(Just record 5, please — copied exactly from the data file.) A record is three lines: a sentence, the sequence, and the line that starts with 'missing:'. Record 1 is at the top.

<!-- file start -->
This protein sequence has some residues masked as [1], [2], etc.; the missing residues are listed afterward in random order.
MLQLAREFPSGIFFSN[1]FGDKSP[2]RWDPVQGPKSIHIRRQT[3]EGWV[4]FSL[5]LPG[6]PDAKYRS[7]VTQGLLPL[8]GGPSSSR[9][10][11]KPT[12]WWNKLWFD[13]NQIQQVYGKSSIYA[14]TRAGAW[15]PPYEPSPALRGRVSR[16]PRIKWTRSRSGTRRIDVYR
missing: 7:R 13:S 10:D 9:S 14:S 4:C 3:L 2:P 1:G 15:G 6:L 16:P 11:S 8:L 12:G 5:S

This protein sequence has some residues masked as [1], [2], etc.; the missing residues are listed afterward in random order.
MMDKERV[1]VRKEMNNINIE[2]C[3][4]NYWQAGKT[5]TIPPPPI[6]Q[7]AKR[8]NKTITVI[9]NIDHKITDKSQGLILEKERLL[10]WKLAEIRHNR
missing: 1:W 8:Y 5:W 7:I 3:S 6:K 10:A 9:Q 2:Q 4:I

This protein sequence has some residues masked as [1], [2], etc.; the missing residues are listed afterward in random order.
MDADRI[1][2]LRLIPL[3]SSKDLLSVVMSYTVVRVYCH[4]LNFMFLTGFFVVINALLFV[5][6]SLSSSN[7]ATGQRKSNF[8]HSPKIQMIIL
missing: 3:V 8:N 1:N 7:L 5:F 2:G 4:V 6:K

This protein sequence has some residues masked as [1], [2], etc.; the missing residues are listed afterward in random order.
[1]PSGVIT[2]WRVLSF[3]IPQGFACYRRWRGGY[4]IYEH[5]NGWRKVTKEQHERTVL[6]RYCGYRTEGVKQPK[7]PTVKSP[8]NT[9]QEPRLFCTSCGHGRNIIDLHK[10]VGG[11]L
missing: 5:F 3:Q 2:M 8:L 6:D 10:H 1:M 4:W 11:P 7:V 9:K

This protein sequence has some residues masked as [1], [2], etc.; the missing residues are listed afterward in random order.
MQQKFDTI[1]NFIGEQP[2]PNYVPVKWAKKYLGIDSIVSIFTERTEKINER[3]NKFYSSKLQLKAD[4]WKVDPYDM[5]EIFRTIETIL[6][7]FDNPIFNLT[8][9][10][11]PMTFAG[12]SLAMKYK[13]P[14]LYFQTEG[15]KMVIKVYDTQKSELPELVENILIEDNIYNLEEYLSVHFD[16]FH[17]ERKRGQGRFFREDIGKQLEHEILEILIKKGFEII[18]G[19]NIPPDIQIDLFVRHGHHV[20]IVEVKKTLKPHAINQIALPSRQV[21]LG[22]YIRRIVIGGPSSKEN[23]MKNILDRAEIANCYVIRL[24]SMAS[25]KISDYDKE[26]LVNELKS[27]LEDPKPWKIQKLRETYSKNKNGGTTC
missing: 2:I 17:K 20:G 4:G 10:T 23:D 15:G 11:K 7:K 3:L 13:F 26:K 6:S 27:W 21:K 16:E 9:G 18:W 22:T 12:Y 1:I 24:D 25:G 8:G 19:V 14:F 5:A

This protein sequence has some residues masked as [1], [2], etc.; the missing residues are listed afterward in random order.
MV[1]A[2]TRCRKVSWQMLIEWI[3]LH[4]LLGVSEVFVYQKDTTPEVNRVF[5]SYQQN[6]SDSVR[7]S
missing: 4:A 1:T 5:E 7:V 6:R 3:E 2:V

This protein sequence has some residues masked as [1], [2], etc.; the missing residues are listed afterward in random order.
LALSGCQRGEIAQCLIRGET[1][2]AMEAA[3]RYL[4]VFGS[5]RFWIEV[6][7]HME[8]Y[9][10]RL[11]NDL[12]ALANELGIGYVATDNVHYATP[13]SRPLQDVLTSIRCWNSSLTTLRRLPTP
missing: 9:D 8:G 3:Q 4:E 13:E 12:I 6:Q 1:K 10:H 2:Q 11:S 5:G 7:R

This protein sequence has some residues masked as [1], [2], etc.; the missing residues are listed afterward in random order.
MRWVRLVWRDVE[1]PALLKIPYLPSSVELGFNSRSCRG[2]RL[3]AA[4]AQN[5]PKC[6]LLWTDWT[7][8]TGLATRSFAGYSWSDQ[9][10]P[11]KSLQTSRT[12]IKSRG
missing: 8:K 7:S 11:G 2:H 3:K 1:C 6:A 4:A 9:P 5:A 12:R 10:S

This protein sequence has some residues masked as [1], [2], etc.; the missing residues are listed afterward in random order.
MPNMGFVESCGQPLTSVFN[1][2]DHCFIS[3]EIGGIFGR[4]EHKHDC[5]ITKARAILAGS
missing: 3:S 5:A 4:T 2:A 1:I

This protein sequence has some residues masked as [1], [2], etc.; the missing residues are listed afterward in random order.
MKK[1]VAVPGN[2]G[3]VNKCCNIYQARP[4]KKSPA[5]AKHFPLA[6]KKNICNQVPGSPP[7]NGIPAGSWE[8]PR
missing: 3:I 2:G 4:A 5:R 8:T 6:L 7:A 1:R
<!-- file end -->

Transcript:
This protein sequence has some residues masked as [1], [2], etc.; the missing residues are listed afterward in random order.
MQQKFDTI[1]NFIGEQP[2]PNYVPVKWAKKYLGIDSIVSIFTERTEKINER[3]NKFYSSKLQLKAD[4]WKVDPYDM[5]EIFRTIETIL[6][7]FDNPIFNLT[8][9][10][11]PMTFAG[12]SLAMKYK[13]P[14]LYFQTEG[15]KMVIKVYDTQKSELPELVENILIEDNIYNLEEYLSVHFD[16]FH[17]ERKRGQGRFFREDIGKQLEHEILEILIKKGFEII[18]G[19]NIPPDIQIDLFVRHGHHV[20]IVEVKKTLKPHAINQIALPSRQV[21]LG[22]YIRRIVIGGPSSKEN[23]MKNILDRAEIANCYVIRL[24]SMAS[25]KISDYDKE[26]LVNELKS[27]LEDPKPWKIQKLRETYSKNKNGGTTC
missing: 2:I 17:K 20:G 4:G 10:T 23:D 15:G 11:K 7:K 3:L 13:F 26:K 6:S 27:W 21:K 16:E 9:G 18:W 22:T 12:Y 1:I 24:D 25:G 8:G 19:V 14:F 5:A